Directed by Junya Sakino

Comedy / Drama, 83′

Directed by Junya Sakino, Sake Bomb’ is a satirical comedy commenting on Asian stereotypes in western culture which ignites when Asian-American Sebastian (Eugene Kim) is sent on a road trip with his traditional Japanese cousin Naoto (Gaku Hamada) to help him find an ex-girlfriend.

Summarised, the storyline for Sake Bomb’ is quite generic. This wouldn’t be the first film to feature a man searching for his long lost lover. However, what sets the film apart is its execution. The love story is shadowed by the real theme of the film, which is Asian stereotypes.

This story is told through the eyes of two Asians, one being very traditional and stereotypical, the other having little to distinguish him from typical westerners other than his ethnicity, as it tackles racism from police officers, cultural appropriation of Japanese cultures and the depersonalisation of Asians, showing how they are viewed as exotic or different. Personally, the film was very eye opening, and showed modern day prejudice that is often ignored.

Sake-Bomb (Japan, US)

In addition,Sake Bomb’ spends some time focusing on gender issues and homosexuality. Though it is already dealing with quite heavy themes, it does manage to touch on these too; perhaps not in great detail or concluding on some deeper message, but it is worth mentioning, as these are rarely seen in any comedy.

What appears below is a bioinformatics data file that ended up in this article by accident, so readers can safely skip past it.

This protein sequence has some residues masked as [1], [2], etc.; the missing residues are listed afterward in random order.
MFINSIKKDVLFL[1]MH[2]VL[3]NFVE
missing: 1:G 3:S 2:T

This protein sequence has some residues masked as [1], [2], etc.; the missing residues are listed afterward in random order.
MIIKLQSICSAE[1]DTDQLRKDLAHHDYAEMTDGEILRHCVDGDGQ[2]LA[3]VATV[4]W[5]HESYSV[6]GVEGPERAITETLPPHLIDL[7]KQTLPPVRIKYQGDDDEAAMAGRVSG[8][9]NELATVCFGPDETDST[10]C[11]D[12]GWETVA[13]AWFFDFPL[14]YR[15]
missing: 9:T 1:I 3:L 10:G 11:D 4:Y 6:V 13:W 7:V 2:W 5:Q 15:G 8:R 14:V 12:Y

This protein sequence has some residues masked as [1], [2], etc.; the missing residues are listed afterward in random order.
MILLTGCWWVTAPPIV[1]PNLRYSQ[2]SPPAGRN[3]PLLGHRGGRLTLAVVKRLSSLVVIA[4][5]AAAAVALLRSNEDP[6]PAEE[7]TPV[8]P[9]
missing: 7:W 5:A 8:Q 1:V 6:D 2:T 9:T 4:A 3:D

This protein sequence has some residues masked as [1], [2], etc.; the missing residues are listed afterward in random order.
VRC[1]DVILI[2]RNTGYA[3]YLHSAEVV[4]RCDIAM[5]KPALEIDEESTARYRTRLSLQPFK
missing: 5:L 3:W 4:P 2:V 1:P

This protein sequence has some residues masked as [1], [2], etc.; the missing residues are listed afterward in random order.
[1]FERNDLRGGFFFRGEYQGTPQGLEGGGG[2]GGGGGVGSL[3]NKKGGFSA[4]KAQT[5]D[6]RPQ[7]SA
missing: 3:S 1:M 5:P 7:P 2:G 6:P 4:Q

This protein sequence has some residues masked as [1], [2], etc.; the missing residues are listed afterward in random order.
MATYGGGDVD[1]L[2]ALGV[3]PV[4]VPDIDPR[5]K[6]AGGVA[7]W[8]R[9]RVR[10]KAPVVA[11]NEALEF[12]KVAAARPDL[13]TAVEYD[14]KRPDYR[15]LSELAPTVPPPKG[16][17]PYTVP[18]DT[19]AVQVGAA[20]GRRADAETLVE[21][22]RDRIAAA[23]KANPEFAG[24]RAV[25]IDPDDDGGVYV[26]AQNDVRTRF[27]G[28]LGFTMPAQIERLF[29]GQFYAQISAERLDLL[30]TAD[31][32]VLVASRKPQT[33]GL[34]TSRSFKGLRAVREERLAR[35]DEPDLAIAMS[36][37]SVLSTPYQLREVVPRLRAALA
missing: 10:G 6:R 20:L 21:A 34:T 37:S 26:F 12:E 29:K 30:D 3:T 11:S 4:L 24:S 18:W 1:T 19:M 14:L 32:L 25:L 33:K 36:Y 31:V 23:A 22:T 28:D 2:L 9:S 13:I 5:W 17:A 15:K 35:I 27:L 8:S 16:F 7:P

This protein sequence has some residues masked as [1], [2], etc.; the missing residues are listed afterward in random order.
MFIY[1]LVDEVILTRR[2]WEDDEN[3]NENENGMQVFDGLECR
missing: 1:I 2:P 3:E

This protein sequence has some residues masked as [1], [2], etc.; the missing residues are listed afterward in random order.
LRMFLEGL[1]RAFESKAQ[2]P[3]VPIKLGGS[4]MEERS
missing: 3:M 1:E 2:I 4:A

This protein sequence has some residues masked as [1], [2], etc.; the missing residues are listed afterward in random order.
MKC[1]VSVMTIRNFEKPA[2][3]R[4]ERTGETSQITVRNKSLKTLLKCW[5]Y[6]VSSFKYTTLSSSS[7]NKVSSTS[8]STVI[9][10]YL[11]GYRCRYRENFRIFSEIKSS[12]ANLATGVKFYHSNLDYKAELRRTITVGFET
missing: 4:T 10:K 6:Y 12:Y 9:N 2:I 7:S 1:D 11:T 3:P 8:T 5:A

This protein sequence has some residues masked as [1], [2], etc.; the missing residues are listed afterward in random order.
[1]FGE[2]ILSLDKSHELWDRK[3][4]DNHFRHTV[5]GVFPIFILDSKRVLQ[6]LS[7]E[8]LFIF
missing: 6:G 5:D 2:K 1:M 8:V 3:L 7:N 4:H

When it comes to characters, Hamada is perfect for Naoto, who is the much more likeable out of the two lead roles. Though Sebastian (Kim) is entertaining, his character is extremely (purposefully) flawed, making him a difficult character to bond with.

Occasionally, Sebastian is the cause for the cruder humour in the movie that begins to cramp the film into a category filled with too many Hollywood comedies, but the true heart ofSake Bomb’ steers it away from being played too cheap.

‘Sake Bomb’ is, without a doubt, entertaining. It’s not a perfect film, but covering a topic that deserves to be heard and having a genuine and believable friendship at its core, it definitely delivers.

‘Sake Bomb’ played at East Winds Film Festival 2013.

Review by Lottie Jane Moran

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Sake Bomb Film Poster

'Sake Bomb' (Japan, 2013) Film Review
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